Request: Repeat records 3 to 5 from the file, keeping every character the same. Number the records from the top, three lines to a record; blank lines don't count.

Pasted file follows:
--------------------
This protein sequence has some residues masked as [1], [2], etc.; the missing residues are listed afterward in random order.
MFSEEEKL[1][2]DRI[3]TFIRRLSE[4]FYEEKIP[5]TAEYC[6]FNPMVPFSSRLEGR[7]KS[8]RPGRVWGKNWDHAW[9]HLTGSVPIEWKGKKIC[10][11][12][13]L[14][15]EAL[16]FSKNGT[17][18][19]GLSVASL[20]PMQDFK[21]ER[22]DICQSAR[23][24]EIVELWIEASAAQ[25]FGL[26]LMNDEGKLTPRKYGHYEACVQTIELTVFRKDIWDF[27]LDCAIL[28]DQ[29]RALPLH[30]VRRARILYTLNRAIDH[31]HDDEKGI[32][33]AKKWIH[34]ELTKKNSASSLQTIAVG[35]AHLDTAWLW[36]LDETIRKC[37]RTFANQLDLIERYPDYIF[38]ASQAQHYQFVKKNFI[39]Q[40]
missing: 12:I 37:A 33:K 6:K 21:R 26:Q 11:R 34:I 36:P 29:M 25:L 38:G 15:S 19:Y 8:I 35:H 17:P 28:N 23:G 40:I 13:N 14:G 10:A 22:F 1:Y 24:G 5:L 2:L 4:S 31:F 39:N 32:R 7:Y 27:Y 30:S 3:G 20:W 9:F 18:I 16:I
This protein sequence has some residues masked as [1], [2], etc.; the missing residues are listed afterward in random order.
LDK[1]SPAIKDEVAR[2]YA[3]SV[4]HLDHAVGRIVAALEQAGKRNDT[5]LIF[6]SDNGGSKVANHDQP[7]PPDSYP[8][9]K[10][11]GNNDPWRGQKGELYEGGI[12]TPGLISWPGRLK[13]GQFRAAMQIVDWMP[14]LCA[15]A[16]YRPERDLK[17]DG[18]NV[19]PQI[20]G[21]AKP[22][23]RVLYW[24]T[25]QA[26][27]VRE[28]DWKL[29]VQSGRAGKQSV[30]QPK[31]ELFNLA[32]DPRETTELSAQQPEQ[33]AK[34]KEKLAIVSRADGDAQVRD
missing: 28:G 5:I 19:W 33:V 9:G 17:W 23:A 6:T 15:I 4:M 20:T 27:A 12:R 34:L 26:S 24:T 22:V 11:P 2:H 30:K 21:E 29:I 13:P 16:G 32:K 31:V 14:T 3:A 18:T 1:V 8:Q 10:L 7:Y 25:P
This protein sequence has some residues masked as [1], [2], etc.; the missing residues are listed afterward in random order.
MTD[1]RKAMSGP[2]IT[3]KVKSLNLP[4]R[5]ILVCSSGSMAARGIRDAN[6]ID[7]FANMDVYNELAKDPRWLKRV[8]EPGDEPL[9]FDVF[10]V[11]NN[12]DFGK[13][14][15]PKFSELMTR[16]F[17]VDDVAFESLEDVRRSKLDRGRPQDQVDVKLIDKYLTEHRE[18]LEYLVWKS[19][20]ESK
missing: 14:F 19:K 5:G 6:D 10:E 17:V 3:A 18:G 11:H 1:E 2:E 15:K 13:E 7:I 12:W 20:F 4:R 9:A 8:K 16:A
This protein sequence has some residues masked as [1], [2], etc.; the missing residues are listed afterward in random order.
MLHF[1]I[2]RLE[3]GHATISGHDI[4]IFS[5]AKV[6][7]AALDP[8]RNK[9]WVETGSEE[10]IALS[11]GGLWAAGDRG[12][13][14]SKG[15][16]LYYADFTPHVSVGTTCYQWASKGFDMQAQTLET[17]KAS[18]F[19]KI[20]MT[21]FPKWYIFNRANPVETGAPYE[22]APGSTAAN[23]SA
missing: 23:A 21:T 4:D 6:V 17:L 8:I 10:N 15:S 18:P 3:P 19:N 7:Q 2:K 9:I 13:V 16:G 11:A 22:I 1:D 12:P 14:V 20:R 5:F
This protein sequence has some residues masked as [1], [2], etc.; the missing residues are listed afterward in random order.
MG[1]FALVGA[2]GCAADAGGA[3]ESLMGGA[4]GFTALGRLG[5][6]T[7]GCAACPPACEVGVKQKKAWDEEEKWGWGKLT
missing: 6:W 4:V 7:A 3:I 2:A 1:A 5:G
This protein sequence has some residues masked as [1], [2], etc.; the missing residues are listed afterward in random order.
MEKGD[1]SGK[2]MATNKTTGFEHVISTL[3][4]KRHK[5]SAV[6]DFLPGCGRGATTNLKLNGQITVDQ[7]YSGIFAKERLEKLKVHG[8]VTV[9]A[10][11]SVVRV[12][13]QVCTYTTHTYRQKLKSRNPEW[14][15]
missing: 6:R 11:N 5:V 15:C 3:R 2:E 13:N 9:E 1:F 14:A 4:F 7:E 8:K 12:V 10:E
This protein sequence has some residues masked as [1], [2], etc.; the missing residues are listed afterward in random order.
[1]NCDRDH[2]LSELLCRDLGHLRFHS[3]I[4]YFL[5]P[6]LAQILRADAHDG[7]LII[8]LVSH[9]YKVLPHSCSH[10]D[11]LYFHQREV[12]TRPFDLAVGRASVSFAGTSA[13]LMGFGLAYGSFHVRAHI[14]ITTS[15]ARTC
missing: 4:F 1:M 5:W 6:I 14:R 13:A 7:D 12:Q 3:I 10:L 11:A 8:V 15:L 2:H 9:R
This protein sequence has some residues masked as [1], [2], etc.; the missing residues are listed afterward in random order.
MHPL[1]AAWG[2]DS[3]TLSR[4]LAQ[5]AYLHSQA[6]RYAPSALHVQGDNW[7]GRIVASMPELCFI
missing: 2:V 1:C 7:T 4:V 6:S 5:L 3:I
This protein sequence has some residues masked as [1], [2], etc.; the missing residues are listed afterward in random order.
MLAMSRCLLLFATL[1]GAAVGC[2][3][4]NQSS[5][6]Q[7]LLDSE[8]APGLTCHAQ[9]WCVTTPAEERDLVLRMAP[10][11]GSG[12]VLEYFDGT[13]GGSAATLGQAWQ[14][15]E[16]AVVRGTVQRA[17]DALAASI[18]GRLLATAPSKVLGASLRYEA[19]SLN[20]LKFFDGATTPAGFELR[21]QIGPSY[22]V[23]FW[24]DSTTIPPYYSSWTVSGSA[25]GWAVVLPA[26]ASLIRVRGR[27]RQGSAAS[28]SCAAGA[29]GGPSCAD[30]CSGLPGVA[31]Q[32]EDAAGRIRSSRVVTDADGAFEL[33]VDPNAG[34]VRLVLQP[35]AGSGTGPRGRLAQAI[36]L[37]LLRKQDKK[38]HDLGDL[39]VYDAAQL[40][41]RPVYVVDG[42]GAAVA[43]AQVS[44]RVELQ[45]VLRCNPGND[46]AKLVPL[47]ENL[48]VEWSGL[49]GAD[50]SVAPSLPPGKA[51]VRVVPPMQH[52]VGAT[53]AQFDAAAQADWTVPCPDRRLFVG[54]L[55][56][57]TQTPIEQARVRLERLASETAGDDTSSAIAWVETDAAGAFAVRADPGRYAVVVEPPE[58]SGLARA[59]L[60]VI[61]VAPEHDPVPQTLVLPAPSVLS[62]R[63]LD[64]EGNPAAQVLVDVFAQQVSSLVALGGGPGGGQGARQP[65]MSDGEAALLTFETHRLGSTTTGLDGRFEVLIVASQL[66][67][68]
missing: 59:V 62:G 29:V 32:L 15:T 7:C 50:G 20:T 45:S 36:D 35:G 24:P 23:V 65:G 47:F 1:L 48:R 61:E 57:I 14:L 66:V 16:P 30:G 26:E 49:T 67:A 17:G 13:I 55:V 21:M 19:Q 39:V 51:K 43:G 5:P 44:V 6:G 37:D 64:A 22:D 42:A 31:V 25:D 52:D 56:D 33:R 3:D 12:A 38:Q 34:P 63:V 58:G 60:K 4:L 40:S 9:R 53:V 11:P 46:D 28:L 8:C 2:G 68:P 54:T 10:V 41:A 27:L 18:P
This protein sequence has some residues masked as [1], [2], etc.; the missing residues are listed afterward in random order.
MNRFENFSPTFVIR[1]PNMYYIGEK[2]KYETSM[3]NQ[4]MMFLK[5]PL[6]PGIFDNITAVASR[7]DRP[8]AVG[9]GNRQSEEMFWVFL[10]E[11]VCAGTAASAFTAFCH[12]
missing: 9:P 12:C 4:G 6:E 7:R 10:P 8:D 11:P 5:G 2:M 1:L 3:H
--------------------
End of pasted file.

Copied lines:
This protein sequence has some residues masked as [1], [2], etc.; the missing residues are listed afterward in random order.
MTD[1]RKAMSGP[2]IT[3]KVKSLNLP[4]R[5]ILVCSSGSMAARGIRDAN[6]ID[7]FANMDVYNELAKDPRWLKRV[8]EPGDEPL[9]FDVF[10]V[11]NN[12]DFGK[13][14][15]PKFSELMTR[16]F[17]VDDVAFESLEDVRRSKLDRGRPQDQVDVKLIDKYLTEHRE[18]LEYLVWKS[19][20]ESK
missing: 14:F 19:K 5:G 6:D 10:E 17:V 3:A 18:G 11:H 1:E 2:E 15:K 13:E 7:I 12:W 20:F 4:R 9:A 8:K 16:A
This protein sequence has some residues masked as [1], [2], etc.; the missing residues are listed afterward in random order.
MLHF[1]I[2]RLE[3]GHATISGHDI[4]IFS[5]AKV[6][7]AALDP[8]RNK[9]WVETGSEE[10]IALS[11]GGLWAAGDRG[12][13][14]SKG[15][16]LYYADFTPHVSVGTTCYQWASKGFDMQAQTLET[17]KAS[18]F[19]KI[20]MT[21]FPKWYIFNRANPVETGAPYE[22]APGSTAAN[23]SA
missing: 23:A 21:T 4:D 6:V 17:L 8:I 10:N 15:S 18:P 3:P 19:N 7:Q 2:K 9:I 13:V 16:G 11:A 22:I 1:D 12:P 14:V 20:R 5:F
This protein sequence has some residues masked as [1], [2], etc.; the missing residues are listed afterward in random order.
MG[1]FALVGA[2]GCAADAGGA[3]ESLMGGA[4]GFTALGRLG[5][6]T[7]GCAACPPACEVGVKQKKAWDEEEKWGWGKLT
missing: 6:W 4:V 7:A 3:I 2:A 1:A 5:G